The development of the Alfa Romeo Giulia is almost as complex, convoluted and surprising as the takeover of Chrysler by FIAT SpA and various decisions driven by FCA leader Sergio Marchionne.
Sergio Marchionne had been appointed CEO of FIAT SpA in 2004, taking over a company where every division, except Ferrari, was struggling. Sales were diving for all the brands; R&D budgets had been slashed; the platforms and powertrains were old, and FIAT was giving a solid appearance of sliding down the nearest drain!
In 2011, when FIAT SpA acquired 53.5% of Chrysler, Marchionne was named Chairman and CEO of the merged company, called Fiat Chrysler Automobiles (FCA Group).
Marchionne quickly identified the problems faced by FCA Group, but as not only Chrysler’s, but FIAT’s funds for capital spending were limited, the only way out of the mess was massive borrowings. Even today FCA Group’s net debt stands at USD$6 billion.
At the same time as Marchionne was indulging in hocking FCA as loan collateral, he was also actively seeking a takeover of FCA by a bigger group. One approach was turned down very publicily, when GM Chair, Mary Barra, issued a press release fending off Sergio's blunt approach.
Because of profits from Jeep, and RAM truck brands, Chrysler was managing to ‘wash its face’, but there was precious little to be spent on totally new cars, so it was managing with a very tired range of Dodge and Chrysler models - the only bright star being the 300C.
The 300C was designed around an ageing Mercedes-Benz platform, but its aggressive stance, bold design and blistering acceleration of its high performance SRT version managed to boost sales of the whole range to a healthy level, allowing Chrysler to remain in the public eye, as one of America's Big Three.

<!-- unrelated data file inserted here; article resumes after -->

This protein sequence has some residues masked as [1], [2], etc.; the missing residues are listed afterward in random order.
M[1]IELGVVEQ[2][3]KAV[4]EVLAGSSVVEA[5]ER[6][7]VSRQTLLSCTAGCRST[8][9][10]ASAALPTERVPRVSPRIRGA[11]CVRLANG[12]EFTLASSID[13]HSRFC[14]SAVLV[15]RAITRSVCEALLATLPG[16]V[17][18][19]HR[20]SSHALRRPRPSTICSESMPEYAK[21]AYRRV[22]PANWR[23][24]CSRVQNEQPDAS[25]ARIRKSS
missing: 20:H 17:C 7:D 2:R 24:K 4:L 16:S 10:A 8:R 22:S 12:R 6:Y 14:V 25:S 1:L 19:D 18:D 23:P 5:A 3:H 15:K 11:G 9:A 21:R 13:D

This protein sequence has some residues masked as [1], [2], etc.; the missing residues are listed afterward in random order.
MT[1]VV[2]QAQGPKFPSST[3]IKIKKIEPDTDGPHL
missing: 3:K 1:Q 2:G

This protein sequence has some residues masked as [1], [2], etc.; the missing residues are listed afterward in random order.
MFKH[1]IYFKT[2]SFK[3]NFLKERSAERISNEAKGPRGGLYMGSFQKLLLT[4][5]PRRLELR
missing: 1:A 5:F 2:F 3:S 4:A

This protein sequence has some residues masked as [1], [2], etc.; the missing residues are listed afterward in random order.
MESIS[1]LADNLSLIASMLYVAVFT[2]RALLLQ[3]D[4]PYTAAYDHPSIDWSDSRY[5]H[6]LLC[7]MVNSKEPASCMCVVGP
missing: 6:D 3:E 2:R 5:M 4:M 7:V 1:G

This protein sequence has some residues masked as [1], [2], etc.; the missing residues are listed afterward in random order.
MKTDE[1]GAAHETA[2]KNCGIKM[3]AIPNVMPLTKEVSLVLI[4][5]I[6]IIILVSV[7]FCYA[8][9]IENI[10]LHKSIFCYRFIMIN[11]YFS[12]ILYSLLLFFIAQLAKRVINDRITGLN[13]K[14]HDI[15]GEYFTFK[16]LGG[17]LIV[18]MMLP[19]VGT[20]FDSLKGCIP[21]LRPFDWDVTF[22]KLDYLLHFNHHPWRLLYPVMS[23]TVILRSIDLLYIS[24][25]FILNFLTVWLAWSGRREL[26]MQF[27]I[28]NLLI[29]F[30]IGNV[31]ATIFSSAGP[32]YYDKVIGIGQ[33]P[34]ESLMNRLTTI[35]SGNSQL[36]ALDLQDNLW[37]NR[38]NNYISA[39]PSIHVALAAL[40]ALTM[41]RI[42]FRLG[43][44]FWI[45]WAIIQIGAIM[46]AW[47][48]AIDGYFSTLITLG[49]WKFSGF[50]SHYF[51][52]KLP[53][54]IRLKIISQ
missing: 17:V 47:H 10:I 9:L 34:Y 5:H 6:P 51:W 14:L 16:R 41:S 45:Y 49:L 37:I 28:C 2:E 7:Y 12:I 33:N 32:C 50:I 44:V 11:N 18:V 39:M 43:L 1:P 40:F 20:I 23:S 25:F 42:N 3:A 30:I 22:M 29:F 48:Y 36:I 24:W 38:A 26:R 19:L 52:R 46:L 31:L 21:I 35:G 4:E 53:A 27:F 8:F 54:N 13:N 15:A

In 2012 Marchionne turned his attention to Alfa Romeo, and by June 2013 he had signed a deal with Mazda, to make an Alfa Romeo Spider based on the forthcoming MX-5, and built alongside the Japanese sports car in Hiroshima.
However, by late 2013 everything changed. FIAT dealers were crying out for something new to sell, besides the wildly successful, but low profit-Fiat Cinquecento, and Marchionne had come to the conclusion that continuing to produce Alfa Romeos derived from ageing FIAT platforms was never going to fully capitalise on the potential which the famous Milanese brand promised.
At that point, Marchionne pulled off an amazing switch – telling Mazda that the new sports car would be badged as the FIAT 124 Spider, with an Abarth spin-off version.
He announced that “some things come from a special place, and Alfa Romeos must be built in Italy.”
I’m indebted to the Head of Exterior Design for Alfa Romeo, Alessandro Maccolini (left), Head of PR for Design, Francesca Montini and Historical Services Manager, Marco Fazio, for their support for this story.
In parallel with the decision to switch the sports car to FIAT badging, initial studies had already begun at Alfa Romeo Centro Stile in Torino on the successor to the Alfa Romeo 159.
Those efforts were boosted significently when Marchionne announced in June 2014, at a huge business meeting in Milan, that FCA Group would invest €5 billion in the Alfa Romeo division, developing unique platforms and powertrains, which would essentially spawn eight all new models.
Alfa Romeo was to become a ‘Premium’ brand, and the plan was to return Alfa Romeo to its glory days powered by sexy, agressive styling, with stunning performance and handling. The green light had already been given to Alfa Romeo’s then Head of Design, Marco Tencone (below) in June 2013, to begin design discussions with the exterior team, led by Alessandro Maccolini.